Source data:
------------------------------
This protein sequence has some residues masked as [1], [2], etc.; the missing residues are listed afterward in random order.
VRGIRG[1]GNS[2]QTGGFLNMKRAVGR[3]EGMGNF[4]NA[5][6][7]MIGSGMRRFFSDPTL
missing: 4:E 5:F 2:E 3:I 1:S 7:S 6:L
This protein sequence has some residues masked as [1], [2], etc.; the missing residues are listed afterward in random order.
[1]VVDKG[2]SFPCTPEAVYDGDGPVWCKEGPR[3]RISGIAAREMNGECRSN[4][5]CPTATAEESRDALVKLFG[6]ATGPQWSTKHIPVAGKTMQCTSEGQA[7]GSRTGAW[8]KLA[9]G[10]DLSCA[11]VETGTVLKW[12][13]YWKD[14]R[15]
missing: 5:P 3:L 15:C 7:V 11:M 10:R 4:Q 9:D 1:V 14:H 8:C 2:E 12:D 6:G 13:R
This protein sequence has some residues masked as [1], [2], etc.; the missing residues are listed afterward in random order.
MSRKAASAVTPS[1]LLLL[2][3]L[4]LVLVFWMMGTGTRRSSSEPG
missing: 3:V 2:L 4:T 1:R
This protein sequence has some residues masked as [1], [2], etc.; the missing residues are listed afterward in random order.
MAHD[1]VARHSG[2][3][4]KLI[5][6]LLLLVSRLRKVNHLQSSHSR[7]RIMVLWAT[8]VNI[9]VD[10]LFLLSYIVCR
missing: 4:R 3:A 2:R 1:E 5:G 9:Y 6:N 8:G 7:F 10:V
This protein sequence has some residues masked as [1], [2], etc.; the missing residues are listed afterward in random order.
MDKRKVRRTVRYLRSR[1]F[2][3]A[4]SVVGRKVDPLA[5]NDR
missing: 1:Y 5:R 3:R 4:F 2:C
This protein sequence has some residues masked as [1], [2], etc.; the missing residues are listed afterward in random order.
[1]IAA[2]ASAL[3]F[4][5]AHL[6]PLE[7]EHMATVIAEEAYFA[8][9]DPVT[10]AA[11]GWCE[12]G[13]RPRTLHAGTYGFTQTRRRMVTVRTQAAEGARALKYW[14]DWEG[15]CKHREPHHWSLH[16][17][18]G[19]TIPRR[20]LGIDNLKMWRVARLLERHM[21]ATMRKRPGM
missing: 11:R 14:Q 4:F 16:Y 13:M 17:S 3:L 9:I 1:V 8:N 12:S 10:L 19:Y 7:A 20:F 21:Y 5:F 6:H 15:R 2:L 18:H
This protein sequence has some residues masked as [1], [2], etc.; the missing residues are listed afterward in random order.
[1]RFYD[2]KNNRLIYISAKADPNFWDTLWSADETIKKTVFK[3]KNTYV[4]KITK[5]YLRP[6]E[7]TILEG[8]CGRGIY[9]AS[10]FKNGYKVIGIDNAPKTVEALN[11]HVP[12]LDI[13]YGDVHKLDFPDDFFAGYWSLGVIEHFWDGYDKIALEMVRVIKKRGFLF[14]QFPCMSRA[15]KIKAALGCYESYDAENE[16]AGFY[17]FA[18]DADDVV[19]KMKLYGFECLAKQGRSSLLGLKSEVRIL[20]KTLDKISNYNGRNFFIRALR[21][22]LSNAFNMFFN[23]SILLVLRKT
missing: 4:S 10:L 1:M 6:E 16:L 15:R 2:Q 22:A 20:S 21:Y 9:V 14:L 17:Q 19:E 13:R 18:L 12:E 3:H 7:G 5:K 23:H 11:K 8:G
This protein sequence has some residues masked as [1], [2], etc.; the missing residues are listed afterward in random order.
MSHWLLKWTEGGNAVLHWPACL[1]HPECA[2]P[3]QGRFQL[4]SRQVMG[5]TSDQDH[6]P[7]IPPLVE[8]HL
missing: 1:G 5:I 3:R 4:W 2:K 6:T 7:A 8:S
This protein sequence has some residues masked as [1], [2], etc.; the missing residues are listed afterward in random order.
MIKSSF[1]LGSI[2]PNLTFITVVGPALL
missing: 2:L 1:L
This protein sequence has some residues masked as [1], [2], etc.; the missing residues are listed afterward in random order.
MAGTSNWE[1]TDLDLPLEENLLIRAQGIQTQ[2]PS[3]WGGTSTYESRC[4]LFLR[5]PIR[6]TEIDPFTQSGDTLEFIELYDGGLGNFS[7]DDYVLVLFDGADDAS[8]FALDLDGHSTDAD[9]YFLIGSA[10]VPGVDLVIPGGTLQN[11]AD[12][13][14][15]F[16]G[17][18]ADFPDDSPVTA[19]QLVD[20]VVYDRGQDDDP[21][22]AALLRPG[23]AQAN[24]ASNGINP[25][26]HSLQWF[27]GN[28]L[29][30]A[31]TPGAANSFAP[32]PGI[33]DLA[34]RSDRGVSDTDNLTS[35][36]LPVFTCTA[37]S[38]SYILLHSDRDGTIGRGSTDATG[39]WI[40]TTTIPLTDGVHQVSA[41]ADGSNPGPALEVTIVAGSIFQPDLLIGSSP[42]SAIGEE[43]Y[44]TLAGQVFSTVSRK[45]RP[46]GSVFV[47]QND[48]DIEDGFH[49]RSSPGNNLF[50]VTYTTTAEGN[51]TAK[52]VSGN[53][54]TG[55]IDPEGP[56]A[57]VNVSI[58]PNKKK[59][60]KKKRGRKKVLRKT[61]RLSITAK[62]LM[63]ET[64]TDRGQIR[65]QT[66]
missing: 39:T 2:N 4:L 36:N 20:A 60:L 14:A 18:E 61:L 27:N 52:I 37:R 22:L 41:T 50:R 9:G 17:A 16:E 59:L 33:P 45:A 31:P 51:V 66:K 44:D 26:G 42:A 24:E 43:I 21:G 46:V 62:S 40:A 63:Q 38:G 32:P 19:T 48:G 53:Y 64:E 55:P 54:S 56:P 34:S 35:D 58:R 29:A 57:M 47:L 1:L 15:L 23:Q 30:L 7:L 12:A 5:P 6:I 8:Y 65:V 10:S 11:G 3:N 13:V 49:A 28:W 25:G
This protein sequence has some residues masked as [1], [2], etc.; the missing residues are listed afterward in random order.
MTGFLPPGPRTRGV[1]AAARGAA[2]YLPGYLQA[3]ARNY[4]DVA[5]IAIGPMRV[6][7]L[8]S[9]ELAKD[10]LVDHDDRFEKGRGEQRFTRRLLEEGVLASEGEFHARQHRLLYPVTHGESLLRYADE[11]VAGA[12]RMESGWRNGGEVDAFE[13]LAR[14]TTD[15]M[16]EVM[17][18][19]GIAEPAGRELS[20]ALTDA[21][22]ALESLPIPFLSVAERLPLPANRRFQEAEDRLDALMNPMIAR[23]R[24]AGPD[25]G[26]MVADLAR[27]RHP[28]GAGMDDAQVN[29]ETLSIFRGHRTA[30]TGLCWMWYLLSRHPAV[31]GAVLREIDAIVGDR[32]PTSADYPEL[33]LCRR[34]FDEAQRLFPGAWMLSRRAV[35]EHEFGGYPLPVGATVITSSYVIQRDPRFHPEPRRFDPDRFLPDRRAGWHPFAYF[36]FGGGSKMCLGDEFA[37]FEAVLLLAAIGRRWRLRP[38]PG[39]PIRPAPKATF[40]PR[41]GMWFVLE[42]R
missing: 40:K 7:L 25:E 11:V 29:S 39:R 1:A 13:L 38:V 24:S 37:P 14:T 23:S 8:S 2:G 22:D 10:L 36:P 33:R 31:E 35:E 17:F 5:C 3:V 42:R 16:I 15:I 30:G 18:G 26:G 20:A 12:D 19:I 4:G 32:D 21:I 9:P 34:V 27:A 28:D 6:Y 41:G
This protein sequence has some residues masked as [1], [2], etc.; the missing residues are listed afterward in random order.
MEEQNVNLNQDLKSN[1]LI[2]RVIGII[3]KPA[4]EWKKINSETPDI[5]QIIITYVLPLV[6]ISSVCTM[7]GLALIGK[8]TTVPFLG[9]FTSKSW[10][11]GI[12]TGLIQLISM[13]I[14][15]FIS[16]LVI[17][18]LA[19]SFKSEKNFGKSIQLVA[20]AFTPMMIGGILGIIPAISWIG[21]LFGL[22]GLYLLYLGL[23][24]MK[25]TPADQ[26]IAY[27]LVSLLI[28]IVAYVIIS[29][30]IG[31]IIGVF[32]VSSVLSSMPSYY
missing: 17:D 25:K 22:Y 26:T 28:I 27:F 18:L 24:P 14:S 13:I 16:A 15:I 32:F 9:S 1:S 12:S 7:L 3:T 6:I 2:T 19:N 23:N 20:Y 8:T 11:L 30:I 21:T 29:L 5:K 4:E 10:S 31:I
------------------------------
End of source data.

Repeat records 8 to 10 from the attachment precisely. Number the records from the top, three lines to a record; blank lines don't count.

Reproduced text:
This protein sequence has some residues masked as [1], [2], etc.; the missing residues are listed afterward in random order.
MSHWLLKWTEGGNAVLHWPACL[1]HPECA[2]P[3]QGRFQL[4]SRQVMG[5]TSDQDH[6]P[7]IPPLVE[8]HL
missing: 1:G 5:I 3:R 4:W 2:K 6:T 7:A 8:S
This protein sequence has some residues masked as [1], [2], etc.; the missing residues are listed afterward in random order.
MIKSSF[1]LGSI[2]PNLTFITVVGPALL
missing: 2:L 1:L
This protein sequence has some residues masked as [1], [2], etc.; the missing residues are listed afterward in random order.
MAGTSNWE[1]TDLDLPLEENLLIRAQGIQTQ[2]PS[3]WGGTSTYESRC[4]LFLR[5]PIR[6]TEIDPFTQSGDTLEFIELYDGGLGNFS[7]DDYVLVLFDGADDAS[8]FALDLDGHSTDAD[9]YFLIGSA[10]VPGVDLVIPGGTLQN[11]AD[12][13][14][15]F[16]G[17][18]ADFPDDSPVTA[19]QLVD[20]VVYDRGQDDDP[21][22]AALLRPG[23]AQAN[24]ASNGINP[25][26]HSLQWF[27]GN[28]L[29][30]A[31]TPGAANSFAP[32]PGI[33]DLA[34]RSDRGVSDTDNLTS[35][36]LPVFTCTA[37]S[38]SYILLHSDRDGTIGRGSTDATG[39]WI[40]TTTIPLTDGVHQVSA[41]ADGSNPGPALEVTIVAGSIFQPDLLIGSSP[42]SAIGEE[43]Y[44]TLAGQVFSTVSRK[45]RP[46]GSVFV[47]QND[48]DIEDGFH[49]RSSPGNNLF[50]VTYTTTAEGN[51]TAK[52]VSGN[53][54]TG[55]IDPEGP[56]A[57]VNVSI[58]PNKKK[59][60]KKKRGRKKVLRKT[61]RLSITAK[62]LM[63]ET[64]TDRGQIR[65]QT[66]
missing: 39:T 2:N 4:L 36:N 20:A 60:L 14:A 18:E 61:L 27:N 52:I 37:R 22:L 41:T 50:R 9:G 17:A 16:E 59:L 33:P 45:A 31:P 51:V 66:K 44:D 26:G 42:A 24:E 43:I 21:G 46:V 62:S 40:A 63:Q 38:G 32:P 19:T 48:G 53:Y 64:E 55:P 54:S 56:P 34:S 35:D 58:R 29:A 57:M 47:L 1:L 15:L 23:Q 30:L 7:L 12:A 5:P 6:I 8:Y 65:V 10:S 11:G 3:N 13:V 49:A 28:W 25:G